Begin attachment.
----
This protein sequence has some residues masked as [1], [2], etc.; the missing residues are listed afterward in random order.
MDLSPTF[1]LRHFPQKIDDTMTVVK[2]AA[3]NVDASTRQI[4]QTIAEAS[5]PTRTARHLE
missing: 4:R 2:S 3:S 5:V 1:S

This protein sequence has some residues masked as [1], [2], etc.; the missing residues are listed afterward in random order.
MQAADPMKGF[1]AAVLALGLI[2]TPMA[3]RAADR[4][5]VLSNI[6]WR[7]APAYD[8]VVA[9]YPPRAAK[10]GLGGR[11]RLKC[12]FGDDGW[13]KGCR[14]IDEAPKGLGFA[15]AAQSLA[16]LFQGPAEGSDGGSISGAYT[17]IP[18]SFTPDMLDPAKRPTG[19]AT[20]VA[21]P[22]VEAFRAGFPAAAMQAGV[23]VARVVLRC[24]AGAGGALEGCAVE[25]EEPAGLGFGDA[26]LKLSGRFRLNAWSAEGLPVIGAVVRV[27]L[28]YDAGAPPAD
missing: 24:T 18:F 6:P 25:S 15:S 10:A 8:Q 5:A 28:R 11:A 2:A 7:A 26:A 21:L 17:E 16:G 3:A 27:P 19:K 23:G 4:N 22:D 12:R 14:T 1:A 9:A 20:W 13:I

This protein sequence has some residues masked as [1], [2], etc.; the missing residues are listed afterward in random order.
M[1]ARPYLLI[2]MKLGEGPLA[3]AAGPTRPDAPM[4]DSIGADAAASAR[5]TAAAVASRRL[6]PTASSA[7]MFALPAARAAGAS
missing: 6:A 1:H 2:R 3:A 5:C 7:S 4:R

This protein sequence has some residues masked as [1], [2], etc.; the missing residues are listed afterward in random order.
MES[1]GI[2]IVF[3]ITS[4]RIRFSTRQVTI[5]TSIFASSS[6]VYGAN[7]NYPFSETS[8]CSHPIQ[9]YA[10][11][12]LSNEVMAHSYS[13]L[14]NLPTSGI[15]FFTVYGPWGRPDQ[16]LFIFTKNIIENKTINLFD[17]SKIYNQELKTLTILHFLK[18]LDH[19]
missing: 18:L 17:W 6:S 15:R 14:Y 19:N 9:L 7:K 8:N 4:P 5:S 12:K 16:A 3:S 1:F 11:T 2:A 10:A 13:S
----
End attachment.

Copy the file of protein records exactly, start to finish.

This protein sequence has some residues masked as [1], [2], etc.; the missing residues are listed afterward in random order.
MDLSPTF[1]LRHFPQKIDDTMTVVK[2]AA[3]NVDASTRQI[4]QTIAEAS[5]PTRTARHLE
missing: 4:R 2:S 3:S 5:V 1:S

This protein sequence has some residues masked as [1], [2], etc.; the missing residues are listed afterward in random order.
MQAADPMKGF[1]AAVLALGLI[2]TPMA[3]RAADR[4][5]VLSNI[6]WR[7]APAYD[8]VVA[9]YPPRAAK[10]GLGGR[11]RLKC[12]FGDDGW[13]KGCR[14]IDEAPKGLGFA[15]AAQSLA[16]LFQGPAEGSDGGSISGAYT[17]IP[18]SFTPDMLDPAKRPTG[19]AT[20]VA[21]P[22]VEAFRAGFPAAAMQAGV[23]VARVVLRC[24]AGAGGALEGCAVE[25]EEPAGLGFGDA[26]LKLSGRFRLNAWSAEGLPVIGAVVRV[27]L[28]YDAGAPPAD
missing: 24:T 18:F 6:P 25:S 15:S 10:A 8:Q 5:A 28:R 11:A 2:A 7:A 26:A 21:L 17:E 16:G 3:A 27:P 19:K 23:G 4:N 22:D 12:R 14:T 1:A 9:A 20:W 13:I

This protein sequence has some residues masked as [1], [2], etc.; the missing residues are listed afterward in random order.
M[1]ARPYLLI[2]MKLGEGPLA[3]AAGPTRPDAPM[4]DSIGADAAASAR[5]TAAAVASRRL[6]PTASSA[7]MFALPAARAAGAS
missing: 6:A 1:H 2:R 3:A 5:C 7:S 4:R

This protein sequence has some residues masked as [1], [2], etc.; the missing residues are listed afterward in random order.
MES[1]GI[2]IVF[3]ITS[4]RIRFSTRQVTI[5]TSIFASSS[6]VYGAN[7]NYPFSETS[8]CSHPIQ[9]YA[10][11][12]LSNEVMAHSYS[13]L[14]NLPTSGI[15]FFTVYGPWGRPDQ[16]LFIFTKNIIENKTINLFD[17]SKIYNQELKTLTILHFLK[18]LDH[19]
missing: 18:L 17:W 6:S 15:R 14:Y 19:N 9:L 7:K 8:N 4:P 5:S 12:K 16:A 3:S 1:F 11:T 2:A 10:A 13:S